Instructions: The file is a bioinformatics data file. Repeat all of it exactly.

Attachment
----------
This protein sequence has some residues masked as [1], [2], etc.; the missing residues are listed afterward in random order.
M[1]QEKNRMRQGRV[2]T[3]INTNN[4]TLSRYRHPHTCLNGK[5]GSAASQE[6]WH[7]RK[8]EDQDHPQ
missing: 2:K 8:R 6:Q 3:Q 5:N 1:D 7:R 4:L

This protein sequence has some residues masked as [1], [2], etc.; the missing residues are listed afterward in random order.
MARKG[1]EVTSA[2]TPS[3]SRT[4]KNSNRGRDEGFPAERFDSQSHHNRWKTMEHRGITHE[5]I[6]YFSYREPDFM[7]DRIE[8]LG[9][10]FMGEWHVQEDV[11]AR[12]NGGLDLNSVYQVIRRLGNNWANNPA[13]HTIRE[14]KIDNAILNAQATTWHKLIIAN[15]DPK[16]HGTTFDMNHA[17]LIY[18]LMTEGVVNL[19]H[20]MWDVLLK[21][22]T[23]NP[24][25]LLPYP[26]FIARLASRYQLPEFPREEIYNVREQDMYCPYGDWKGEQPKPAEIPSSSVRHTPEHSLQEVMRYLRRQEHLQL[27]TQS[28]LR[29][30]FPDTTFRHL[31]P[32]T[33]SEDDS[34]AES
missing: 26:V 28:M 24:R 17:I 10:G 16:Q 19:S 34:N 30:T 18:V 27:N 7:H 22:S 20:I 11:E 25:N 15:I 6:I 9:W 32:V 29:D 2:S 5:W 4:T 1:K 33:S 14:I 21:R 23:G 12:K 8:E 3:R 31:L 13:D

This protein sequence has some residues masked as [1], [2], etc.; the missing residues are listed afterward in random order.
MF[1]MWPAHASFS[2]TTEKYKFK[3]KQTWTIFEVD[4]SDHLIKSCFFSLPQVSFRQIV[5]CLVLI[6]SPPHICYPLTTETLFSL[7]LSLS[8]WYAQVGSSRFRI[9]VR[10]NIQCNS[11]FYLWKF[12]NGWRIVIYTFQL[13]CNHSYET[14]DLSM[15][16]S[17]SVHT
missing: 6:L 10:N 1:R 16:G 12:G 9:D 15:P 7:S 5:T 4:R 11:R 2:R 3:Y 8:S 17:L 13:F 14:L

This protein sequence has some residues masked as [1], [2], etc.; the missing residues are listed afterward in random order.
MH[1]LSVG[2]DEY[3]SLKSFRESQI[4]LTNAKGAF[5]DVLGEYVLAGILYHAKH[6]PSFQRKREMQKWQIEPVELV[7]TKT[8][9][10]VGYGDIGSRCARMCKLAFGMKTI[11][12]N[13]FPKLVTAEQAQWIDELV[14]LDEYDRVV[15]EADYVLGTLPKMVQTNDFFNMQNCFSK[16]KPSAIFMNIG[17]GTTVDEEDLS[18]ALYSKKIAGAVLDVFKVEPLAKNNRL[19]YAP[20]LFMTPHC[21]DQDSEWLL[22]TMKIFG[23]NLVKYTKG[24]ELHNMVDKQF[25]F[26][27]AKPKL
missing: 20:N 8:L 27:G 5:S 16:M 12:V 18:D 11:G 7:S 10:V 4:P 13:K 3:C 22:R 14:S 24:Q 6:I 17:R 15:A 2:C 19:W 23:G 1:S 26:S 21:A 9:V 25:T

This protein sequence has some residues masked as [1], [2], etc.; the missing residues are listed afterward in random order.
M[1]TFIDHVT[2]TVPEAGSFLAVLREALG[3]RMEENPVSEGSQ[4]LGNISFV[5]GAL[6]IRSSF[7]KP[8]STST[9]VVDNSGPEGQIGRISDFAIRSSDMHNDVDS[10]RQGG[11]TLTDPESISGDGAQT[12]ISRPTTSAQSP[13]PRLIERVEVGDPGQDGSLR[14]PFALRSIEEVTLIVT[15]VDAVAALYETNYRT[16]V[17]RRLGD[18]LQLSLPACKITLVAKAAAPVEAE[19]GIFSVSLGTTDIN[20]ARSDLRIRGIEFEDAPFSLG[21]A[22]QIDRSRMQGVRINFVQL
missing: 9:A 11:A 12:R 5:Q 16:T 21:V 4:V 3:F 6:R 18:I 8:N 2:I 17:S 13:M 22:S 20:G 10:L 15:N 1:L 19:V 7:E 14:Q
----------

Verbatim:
This protein sequence has some residues masked as [1], [2], etc.; the missing residues are listed afterward in random order.
M[1]QEKNRMRQGRV[2]T[3]INTNN[4]TLSRYRHPHTCLNGK[5]GSAASQE[6]WH[7]RK[8]EDQDHPQ
missing: 2:K 8:R 6:Q 3:Q 5:N 1:D 7:R 4:L

This protein sequence has some residues masked as [1], [2], etc.; the missing residues are listed afterward in random order.
MARKG[1]EVTSA[2]TPS[3]SRT[4]KNSNRGRDEGFPAERFDSQSHHNRWKTMEHRGITHE[5]I[6]YFSYREPDFM[7]DRIE[8]LG[9][10]FMGEWHVQEDV[11]AR[12]NGGLDLNSVYQVIRRLGNNWANNPA[13]HTIRE[14]KIDNAILNAQATTWHKLIIAN[15]DPK[16]HGTTFDMNHA[17]LIY[18]LMTEGVVNL[19]H[20]MWDVLLK[21][22]T[23]NP[24][25]LLPYP[26]FIARLASRYQLPEFPREEIYNVREQDMYCPYGDWKGEQPKPAEIPSSSVRHTPEHSLQEVMRYLRRQEHLQL[27]TQS[28]LR[29][30]FPDTTFRHL[31]P[32]T[33]SEDDS[34]AES
missing: 26:V 28:M 24:R 17:I 10:G 16:Q 19:S 34:N 30:T 18:V 27:N 7:H 22:S 20:I 11:E 25:N 15:I 6:I 9:W 32:V 29:D 2:S 5:W 4:T 1:K 33:S 14:I 21:R 23:G 12:K 8:E 3:R 31:L 13:D

This protein sequence has some residues masked as [1], [2], etc.; the missing residues are listed afterward in random order.
MF[1]MWPAHASFS[2]TTEKYKFK[3]KQTWTIFEVD[4]SDHLIKSCFFSLPQVSFRQIV[5]CLVLI[6]SPPHICYPLTTETLFSL[7]LSLS[8]WYAQVGSSRFRI[9]VR[10]NIQCNS[11]FYLWKF[12]NGWRIVIYTFQL[13]CNHSYET[14]DLSM[15][16]S[17]SVHT
missing: 6:L 10:N 1:R 16:G 12:G 9:D 15:P 7:S 5:T 4:R 11:R 2:R 3:Y 8:S 17:L 13:F 14:L

This protein sequence has some residues masked as [1], [2], etc.; the missing residues are listed afterward in random order.
MH[1]LSVG[2]DEY[3]SLKSFRESQI[4]LTNAKGAF[5]DVLGEYVLAGILYHAKH[6]PSFQRKREMQKWQIEPVELV[7]TKT[8][9][10]VGYGDIGSRCARMCKLAFGMKTI[11][12]N[13]FPKLVTAEQAQWIDELV[14]LDEYDRVV[15]EADYVLGTLPKMVQTNDFFNMQNCFSK[16]KPSAIFMNIG[17]GTTVDEEDLS[18]ALYSKKIAGAVLDVFKVEPLAKNNRL[19]YAP[20]LFMTPHC[21]DQDSEWLL[22]TMKIFG[23]NLVKYTKG[24]ELHNMVDKQF[25]F[26][27]AKPKL
missing: 20:N 8:L 27:G 5:S 16:M 12:V 18:D 11:G 7:S 10:V 4:P 13:K 3:C 22:R 14:S 24:Q 6:I 17:R 15:A 2:C 19:W 23:G 1:S 26:S 21:A 9:V 25:T

This protein sequence has some residues masked as [1], [2], etc.; the missing residues are listed afterward in random order.
M[1]TFIDHVT[2]TVPEAGSFLAVLREALG[3]RMEENPVSEGSQ[4]LGNISFV[5]GAL[6]IRSSF[7]KP[8]STST[9]VVDNSGPEGQIGRISDFAIRSSDMHNDVDS[10]RQGG[11]TLTDPESISGDGAQT[12]ISRPTTSAQSP[13]PRLIERVEVGDPGQDGSLR[14]PFALRSIEEVTLIVT[15]VDAVAALYETNYRT[16]V[17]RRLGD[18]LQLSLPACKITLVAKAAAPVEAE[19]GIFSVSLGTTDIN[20]ARSDLRIRGIEFEDAPFSLG[21]A[22]QIDRSRMQGVRINFVQL
missing: 9:A 11:A 12:R 5:Q 16:T 21:V 4:V 3:F 6:R 18:I 8:N 2:I 17:S 13:M 22:S 20:G 10:L 15:N 1:L 19:V 7:E 14:Q